It’s important to ensure new windows are installed properly in order to get the benefits they promise. Installing them yourself can be a time-consuming task, and without the know-how can lead to unsafe results. If you’ve read our uPVC windows buying guide and decided on the right windows for you, perhaps you’re wondering how they’re fitted. Our uPVC window packages come with installation included. We have a dedicated and experienced team of people available to measure and fit your windows, so you don’t have to.
We like to be as transparent with our process as possible. So, we’ve put this step-by-step guide together to help you understand the in’s and out’s of installing uPVC windows.
How to Fit uPVC Windows
uPVC windows fitted by a professional can add extra costs but, we don’t have any hidden fees. The measuring and installation are included in the price. If you want a hassle-free purchase, our engineers are able to guide you through the entire process – saving you a lot of time.
If you’re wanting to replace an old window, don’t remove the frame prior to your appointment. We use the new window as a measuring tool to ensure that the window is the right fit – you wouldn’t want to take your old window out to find that the new one isn’t the correct size. There will be some leeway in the window – there should be a 5mm gap around the frame – this is entirely normal, so don’t worry that your frame is too small.
Once you’re happy with the size of your frame, we’ll run a sharp blade around the edge of your old window to break the seal between the frame and the wall. Removing as much of the glass as possible, to reduce the weight of the frame, once it’s been removed from the wall. We’ll then remove all external silicone and brick corners to release the frame from the wall.
Now for installation…
You can fit your uPVC window from the inside, however, due to the plaster and internal decorations, fitting the window from the outside is a much smoother process. If you decide that you’d prefer your engineer to fit your window from the inside, please be aware that you’ll need to replaster the perimeter of the window frame.
uPVC windows can be fitted into a timber frame, to do this, the process is the exact same as if you were fitting a uPVC window into a uPVC frame.
The window is then carefully positioned into the space that the old window left behind. As there needs to be a 5mm expansion gap, the window must be centralised with packers inserted around the entire frame to level it.
Once the frame is in the correct position, we’ll use a drill to create fixing holes into the sides of the frame. For the top and bottom corners, you need to drill 150mm into the frame. All windows require a minimum of 2 fixings per side. For the side holes, you need to drill 600mm into the frame.
Using the packers at the fixing points, we fix the sides of the frame to the wall first. Then moving on to the top and bottom fixing points. It’s important not to over-tighten any of these fixings. There is a 3mm hollow section in the frame, if you over-tighten the screws, you could end up with a hole in the frame. And, it’ll make it incredibly difficult to remove the frame in the future.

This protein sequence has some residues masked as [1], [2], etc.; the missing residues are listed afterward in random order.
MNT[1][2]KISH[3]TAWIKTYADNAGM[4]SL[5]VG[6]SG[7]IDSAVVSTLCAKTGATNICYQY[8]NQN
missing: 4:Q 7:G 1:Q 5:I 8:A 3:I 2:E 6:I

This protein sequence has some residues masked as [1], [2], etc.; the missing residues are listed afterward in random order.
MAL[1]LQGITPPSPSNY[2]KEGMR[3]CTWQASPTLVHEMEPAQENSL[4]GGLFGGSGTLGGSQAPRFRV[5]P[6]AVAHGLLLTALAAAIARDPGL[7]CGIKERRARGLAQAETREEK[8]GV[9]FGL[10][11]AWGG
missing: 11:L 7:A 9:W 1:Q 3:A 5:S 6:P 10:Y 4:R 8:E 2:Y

Now we need to seal the bottom section of the window to ensure moisture can’t get through any gaps. The best sealant to use for external windows is silicone.
Once the sealant is dry and the window is secure, we use a chisel to remove excess packers.
For the glazed-windows, much like with the frame, we use glazing platforms around each aperture to centralise the glass. We’ll then place the glass into position and use a nylon mallet to carefully tap the beading into place. Installing the horizontal beads before installing the vertical beads.
Once we’ve cleaned off the glass and double-checked the measurements, we can then seal the window into place. Using silicone, we’ll apply a layer between the window frame and the brick. Top tip: by wetting your finger and running it along the silicone, you’ll create a smooth finish.
Can uPVC Windows be Adjusted?
uPVC windows are very durable. And, while it’s unlikely that they’ll need adjusting, it can be done. As with any window, uPVC windows can be resealed. If you have damp on your window panes it’s likely that they just need a reseal. However, if there’s damp on both panes, you may need to purchase replacement glass.
If you’re experiencing draughts coming from your window, it may be that the screws in the frame need adjusting.
To adjust a uPVC window to prevent draughts, you need to determine whether the window needs raising or lowering. If the window doesn’t completely close, you need to be adjusting the window downwards. If the window sticks against the frame or sealant when closed, you need to adjust the window upwards.
With the window open, you’ll see a metal bracket on either side of the window. To adjust the window, you need to loosen the screws on the piece of metal that is attached to the window – not the piece that’s attached to the window frame. Loosen the screws on both sides of the window frame – only loosen about 1 turn of the screwdriver. Once you’ve done this, move the window up or down, depending on the issue that you’re having, and tighten the screws back up.
Installing uPVC windows can take time and effort, but with the backing of a professional, they can be pretty simple to install – not to mention the security that you’ll have from knowing it’s been installed correctly.